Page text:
There are 16 compact crossovers on the market, another 20 midsize crossovers, and nearly a dozen subcompact crossovers. Then there’s the luxury makes.
With so many crossovers on the market, automakers are playing with paint, parts and design — anything and everything — to stand out.
The fourth-generation Kia Sportage once again steps out of the compact crossover class with a sharp design, big wheels and peppy turbo four.
I called the test model gold, my daughter called it bronze, Kia called it burnished copper. I liked it, though the majority of people disagreed.
The prominent snout on the Sportage is flanked by adaptive lights that turn with the car and four-cube fog lights in the top-of-the-line test model. The wheelbase is stretched by 1.6 inches over the last model, and the spoiler and rear windshield cut into the computer mouse shape shared by much of the class. It’s curved and stretched in the front, but nipped and tucked in the back.
The broader wheel arches house 19-inch alloy wheels that give it a high sporty dune buggy vibe. The big wheels and lower-profile tires not only look cooler than the average crossover, they also provide better road feel, which is presumably what buyers of the top-of-the-line SX Turbo model want.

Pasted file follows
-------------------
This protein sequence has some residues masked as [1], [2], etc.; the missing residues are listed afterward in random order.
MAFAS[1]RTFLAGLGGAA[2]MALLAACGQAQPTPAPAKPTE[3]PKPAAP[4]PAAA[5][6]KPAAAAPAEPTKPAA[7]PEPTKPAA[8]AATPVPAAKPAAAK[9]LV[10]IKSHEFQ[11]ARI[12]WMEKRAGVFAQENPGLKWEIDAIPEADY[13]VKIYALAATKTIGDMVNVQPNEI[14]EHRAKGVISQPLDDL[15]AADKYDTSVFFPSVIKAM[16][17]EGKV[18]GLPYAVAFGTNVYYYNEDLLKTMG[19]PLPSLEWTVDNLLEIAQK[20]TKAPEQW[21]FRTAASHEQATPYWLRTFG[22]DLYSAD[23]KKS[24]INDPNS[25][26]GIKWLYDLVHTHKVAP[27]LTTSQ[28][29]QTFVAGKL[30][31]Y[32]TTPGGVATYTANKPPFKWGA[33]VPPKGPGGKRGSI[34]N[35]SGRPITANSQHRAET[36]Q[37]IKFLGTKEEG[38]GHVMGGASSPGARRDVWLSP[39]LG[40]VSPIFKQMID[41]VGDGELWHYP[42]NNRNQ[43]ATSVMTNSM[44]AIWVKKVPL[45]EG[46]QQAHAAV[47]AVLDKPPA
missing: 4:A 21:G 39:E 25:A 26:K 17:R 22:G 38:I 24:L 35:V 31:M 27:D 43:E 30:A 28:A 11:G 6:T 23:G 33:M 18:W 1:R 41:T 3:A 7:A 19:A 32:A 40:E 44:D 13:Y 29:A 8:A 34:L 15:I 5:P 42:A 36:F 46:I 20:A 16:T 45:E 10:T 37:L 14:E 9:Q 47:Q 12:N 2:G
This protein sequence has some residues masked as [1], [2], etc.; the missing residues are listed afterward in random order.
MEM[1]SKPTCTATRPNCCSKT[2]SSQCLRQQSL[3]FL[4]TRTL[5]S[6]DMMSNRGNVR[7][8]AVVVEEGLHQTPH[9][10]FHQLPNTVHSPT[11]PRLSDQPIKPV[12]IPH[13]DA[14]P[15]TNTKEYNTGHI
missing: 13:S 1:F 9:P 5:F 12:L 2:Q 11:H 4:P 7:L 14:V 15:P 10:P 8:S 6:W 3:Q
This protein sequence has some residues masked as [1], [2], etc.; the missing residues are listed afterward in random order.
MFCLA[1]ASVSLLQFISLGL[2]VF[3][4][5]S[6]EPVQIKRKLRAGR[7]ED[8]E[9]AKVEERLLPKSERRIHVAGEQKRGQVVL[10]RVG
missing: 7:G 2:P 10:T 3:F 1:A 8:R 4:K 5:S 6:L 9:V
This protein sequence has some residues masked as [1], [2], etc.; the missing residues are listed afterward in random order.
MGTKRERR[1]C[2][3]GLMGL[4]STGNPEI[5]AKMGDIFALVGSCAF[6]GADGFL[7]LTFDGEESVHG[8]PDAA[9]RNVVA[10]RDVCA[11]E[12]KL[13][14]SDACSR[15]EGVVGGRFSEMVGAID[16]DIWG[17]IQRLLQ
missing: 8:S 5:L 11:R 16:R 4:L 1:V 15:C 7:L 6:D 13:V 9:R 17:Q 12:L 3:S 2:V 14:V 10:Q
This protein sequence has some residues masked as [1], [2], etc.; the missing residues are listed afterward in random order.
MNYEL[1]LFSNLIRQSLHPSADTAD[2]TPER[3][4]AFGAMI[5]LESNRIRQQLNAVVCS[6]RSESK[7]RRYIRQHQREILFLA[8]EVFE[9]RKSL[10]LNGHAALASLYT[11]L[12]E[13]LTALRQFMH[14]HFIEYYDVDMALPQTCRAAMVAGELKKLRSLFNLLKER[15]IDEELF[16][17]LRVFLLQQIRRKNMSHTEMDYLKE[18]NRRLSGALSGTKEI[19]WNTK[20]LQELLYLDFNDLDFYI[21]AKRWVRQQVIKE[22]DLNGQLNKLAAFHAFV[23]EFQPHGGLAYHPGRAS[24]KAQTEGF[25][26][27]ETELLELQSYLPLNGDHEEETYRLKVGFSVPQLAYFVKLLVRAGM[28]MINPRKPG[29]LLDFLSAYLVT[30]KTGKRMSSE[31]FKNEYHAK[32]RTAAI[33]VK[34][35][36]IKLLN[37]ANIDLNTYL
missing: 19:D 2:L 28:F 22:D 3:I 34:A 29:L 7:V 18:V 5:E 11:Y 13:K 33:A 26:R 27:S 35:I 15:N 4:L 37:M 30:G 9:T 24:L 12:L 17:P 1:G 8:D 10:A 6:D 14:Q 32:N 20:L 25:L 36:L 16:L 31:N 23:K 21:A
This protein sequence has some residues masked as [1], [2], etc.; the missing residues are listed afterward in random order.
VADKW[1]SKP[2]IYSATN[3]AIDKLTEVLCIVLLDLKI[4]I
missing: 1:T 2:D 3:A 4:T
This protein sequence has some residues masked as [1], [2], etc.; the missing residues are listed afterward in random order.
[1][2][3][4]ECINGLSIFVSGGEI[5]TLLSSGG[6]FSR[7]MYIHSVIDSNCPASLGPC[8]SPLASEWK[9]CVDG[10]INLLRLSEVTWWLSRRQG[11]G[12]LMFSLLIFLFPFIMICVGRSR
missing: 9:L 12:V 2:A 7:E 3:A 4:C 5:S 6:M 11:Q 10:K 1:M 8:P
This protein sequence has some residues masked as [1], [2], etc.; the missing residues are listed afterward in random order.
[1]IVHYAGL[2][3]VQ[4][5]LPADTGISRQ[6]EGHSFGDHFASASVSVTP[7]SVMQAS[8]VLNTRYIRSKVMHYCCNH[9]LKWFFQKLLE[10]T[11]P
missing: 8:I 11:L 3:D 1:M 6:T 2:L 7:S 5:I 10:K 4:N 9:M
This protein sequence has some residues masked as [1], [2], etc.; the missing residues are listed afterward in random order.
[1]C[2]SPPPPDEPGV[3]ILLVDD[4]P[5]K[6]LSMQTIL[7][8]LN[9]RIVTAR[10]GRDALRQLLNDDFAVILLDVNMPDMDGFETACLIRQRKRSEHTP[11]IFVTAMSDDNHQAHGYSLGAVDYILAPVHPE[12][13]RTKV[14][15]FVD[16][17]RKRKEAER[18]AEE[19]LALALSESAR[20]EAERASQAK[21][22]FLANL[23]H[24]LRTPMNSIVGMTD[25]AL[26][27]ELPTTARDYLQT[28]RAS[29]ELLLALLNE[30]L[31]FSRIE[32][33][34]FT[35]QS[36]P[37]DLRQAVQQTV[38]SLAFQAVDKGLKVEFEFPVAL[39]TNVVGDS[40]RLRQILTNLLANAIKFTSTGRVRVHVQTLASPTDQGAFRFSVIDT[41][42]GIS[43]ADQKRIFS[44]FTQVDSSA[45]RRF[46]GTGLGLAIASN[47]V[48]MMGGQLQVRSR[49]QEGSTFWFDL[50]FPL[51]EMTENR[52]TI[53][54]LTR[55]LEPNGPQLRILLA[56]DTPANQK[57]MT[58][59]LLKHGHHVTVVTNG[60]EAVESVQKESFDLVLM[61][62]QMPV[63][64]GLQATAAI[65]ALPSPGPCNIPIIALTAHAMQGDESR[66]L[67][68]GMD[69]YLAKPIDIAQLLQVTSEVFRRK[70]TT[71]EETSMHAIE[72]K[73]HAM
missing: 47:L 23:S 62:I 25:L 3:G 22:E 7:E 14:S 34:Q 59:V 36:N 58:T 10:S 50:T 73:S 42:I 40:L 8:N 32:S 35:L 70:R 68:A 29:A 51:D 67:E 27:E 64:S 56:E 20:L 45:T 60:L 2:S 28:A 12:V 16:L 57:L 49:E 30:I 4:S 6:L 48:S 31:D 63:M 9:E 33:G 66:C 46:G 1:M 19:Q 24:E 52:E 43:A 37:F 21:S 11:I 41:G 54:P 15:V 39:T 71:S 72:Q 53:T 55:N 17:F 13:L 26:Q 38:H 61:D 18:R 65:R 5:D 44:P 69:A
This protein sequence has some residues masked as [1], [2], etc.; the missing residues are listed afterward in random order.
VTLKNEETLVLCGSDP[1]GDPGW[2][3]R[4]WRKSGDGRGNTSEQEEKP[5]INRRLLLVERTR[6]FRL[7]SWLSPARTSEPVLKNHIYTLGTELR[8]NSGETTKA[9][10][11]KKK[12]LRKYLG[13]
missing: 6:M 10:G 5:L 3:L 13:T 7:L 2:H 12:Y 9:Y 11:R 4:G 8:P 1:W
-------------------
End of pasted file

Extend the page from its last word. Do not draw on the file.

Direct injection 2-liter turbo four-cylinder engines are arguably the most popular engine choice in modern cars. Like the others, Kia’s is quick off the line with little lag, which helps in passing situations. In AWD it pumps out 237 horsepower and a very impressive 260 pound-feet of torque, available at just 1,450 rpm.
It weighs nearly 4,000 pounds, however, so there’s no mistaking this crossover for a hatch. It handles like a car closer to the ground, thanks to the redesigned independent front and rear suspensions and what Kia says are firmer shock absorbers. It felt more capable than its sister, the Hyundai Santa Fe Sport, which has the same engine, weighs 100 pounds less, and is larger inside.
That weight also gives it lackluster mpg rating for this class, at 20 mpg city and 23 mpg highway. In a mix of modes, and a mix of driving conditions over 100 miles at an average of 33 mph, it averaged 26.5 mpg in Eco mode. The A/C was mostly off but that shouldn’t explain such a large discrepancy. I reset the trip meters and did a few 25-mile commutes in Sport and Normal mode at about the same average speed and about the same economy.
The ride is quiet even with the panoramic sunroof. The interior is nice in that homogenous Hyundai/Kia way, with black leather interior, sensible combination of climate dials, radio buttons, redundant steering controls and an 8-inch touch screen.
The price is competitive at this trim level and the Sportage should be in the short list of contenders for the compact crossover buy.
Robert Duffer is the editor of the Chicago’s Tribune’s auto section. Readers may contact him at Chicago Tribune, 435 N. Michigan Ave., Fifth Floor, Chicago IL 60611 or firstname.lastname@example.org